Your intuition is insightful. In fact to factors enter at play: the speed of sound in the medium and the attenuation of sound in the medium.
Speed of Sound: As you correctly noted, the speed of sound is much higher in metals than in air. This is because sound waves are mechanical waves and require a medium to propagate. In solids, where atoms/molecules are densely packed, sound waves can propagate faster because neighboring atoms/molecules can quickly transmit the wave's energy.
Attenuation of Sound: This is where things become interesting. Attenuation refers to how much the sound wave diminishes (loses energy or amplitude) as it travels. The attenuation of sound in a medium depends on several factors, including the frequency of the sound, the properties of the medium (like its density and elasticity), and the presence of any obstacles or defects in the medium.
Now, to your question: Would sound get weaker in metal faster than in air over the same distance?
The answer is not straightforward because it depends on the specific conditions, especially the frequency of the sound and the specific properties of the metal and the air. Generally, at normal frequencies, the attenuation of sound is less in air than in many metals, so sound can indeed travel farther in air without losing as much of its energy. This is due in part to the mechanisms of sound attenuation in metals, which include scattering of the sound waves from defects in the metal and thermal conduction, both of which can cause the sound wave to lose energy. In solids, sound waves interact with the lattice structure of the solid, which can cause scattering and conversion of sound energy into other forms, leading to attenuation. Gases, being less dense and less structured, usually provide less resistance to the propagation of sound waves, leading to lower attenuation. However, materials science is pretty advanced and perhaps there is some way to create a given metal that would resonate and don't damp certain frequencies.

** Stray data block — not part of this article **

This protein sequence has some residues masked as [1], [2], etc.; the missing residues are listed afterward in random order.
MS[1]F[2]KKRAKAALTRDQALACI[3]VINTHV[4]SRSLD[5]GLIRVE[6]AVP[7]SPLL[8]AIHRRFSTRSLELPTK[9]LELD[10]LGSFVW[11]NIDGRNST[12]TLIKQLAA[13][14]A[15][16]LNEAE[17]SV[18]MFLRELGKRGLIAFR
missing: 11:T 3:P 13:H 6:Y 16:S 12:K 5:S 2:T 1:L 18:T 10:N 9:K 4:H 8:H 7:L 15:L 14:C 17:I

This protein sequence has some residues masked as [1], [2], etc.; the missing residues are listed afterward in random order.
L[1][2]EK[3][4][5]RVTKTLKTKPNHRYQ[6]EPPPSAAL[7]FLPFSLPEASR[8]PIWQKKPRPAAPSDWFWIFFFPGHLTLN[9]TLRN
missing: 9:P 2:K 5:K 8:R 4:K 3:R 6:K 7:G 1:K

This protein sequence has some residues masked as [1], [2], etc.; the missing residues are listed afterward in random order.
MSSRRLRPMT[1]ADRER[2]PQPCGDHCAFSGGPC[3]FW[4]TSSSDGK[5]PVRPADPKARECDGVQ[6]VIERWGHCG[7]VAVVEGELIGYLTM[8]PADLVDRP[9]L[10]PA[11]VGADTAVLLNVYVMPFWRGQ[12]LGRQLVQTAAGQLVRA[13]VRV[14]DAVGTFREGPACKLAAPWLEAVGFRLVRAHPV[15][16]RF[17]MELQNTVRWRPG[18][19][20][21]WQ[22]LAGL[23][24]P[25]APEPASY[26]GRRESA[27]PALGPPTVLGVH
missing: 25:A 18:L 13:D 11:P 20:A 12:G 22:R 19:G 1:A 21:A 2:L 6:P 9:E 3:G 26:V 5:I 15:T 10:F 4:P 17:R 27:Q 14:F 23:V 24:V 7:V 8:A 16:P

As an aside note about the weakness you would have in metal, note that even though sound might be attenuated more in metal than in air over a given distance, the sound wave can still carry more information or be more "recognizable" when it arrives because of the higher speed of sound in metal, which can preserve the shape of the wave better than the slower speed of sound in air.
In conclusion, while the speed of sound in metals is higher, the attenuation can also be higher, which means that sound can lose energy more quickly in metals than in air. But the specific outcomes can depend on many factors and are not easy to predict without more detailed information.
If the answer is longer than necessary I invite the community to actively change it.